Every leadership forum over the last ten years, would have had a guest speaker or a panel discussion on this topic. Under VUCA, where change is the only constant, all employees and stakeholders are perpetually grappling with issues that are unclear, ill-defined and untested. During times of such change, the organisation has to really do a great deal more than simply communicating their messages. They need to understand the employee perspectives/opinions and challenges, and, this can happen only when the employees feel empowered to ask relevant questions to the leaders. When an organisation encourages such a questioning culture, they are seen as transparent, respectful to employees, and, this builds the credibility of the leadership brand and the organisation.
Robust decision making
The leader of the 90s was respected for all the answers he or she had!! Times have changed rapidly, and today, if the leader alone has all the answers, then he will be effectively driving away the best of brains from the organisation. Sounds contrasting? But, armed with the power of knowledge at their fingertips, and, with the belief that the world we live is nothing but a large village, the aspirational new era employees demand their fair share of inclusion intellectually, emotionally, and value public recognition hugely.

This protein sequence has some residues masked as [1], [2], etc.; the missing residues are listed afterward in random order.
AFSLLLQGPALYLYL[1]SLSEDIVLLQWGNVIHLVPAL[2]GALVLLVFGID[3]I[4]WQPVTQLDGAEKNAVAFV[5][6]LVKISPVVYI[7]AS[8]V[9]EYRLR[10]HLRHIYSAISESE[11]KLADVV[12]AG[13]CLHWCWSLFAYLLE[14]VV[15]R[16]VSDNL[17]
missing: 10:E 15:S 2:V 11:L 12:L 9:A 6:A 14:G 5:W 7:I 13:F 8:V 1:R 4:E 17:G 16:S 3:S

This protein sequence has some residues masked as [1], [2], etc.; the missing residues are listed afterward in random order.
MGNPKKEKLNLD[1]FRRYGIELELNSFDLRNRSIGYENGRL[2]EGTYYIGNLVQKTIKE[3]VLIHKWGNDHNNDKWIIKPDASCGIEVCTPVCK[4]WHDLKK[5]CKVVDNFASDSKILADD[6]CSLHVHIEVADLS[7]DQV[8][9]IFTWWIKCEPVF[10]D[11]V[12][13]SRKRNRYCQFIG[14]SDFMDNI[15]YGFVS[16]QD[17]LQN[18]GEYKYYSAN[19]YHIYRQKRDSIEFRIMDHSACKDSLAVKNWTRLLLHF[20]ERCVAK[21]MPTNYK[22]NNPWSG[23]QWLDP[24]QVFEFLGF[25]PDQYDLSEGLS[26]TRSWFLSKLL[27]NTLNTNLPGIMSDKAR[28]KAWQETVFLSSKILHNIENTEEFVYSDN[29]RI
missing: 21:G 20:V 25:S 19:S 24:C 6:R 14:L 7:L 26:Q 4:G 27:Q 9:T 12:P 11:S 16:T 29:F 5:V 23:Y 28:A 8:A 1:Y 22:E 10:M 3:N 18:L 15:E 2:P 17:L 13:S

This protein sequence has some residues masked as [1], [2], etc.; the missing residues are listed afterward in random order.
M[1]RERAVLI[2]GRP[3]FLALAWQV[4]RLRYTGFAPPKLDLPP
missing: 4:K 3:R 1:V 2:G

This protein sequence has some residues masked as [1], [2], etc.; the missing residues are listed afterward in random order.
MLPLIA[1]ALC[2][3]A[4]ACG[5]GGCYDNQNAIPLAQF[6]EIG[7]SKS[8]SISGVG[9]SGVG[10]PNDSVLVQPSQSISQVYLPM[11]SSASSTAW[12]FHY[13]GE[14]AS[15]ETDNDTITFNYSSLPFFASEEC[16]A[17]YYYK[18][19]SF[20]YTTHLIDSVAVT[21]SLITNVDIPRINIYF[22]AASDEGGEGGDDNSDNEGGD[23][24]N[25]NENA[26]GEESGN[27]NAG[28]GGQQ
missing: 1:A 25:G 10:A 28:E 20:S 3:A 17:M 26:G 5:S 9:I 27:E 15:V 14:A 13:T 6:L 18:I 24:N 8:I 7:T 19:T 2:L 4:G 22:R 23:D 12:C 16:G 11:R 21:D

In such an environment, imagine a leader who announces in the Town hall, “Guys, I have all the answers, so don’t worry!“ On the other hand, if the leader with self‑awareness promotes a culture of questioning, the organisation stands to reap the benefits of more than one brain. When decisions are arrived through such interactions, they are bound to be qualitatively more robust and emotionally more engaging. This in turn sets off a positive spiral of ownership, engagement, motivation and performance.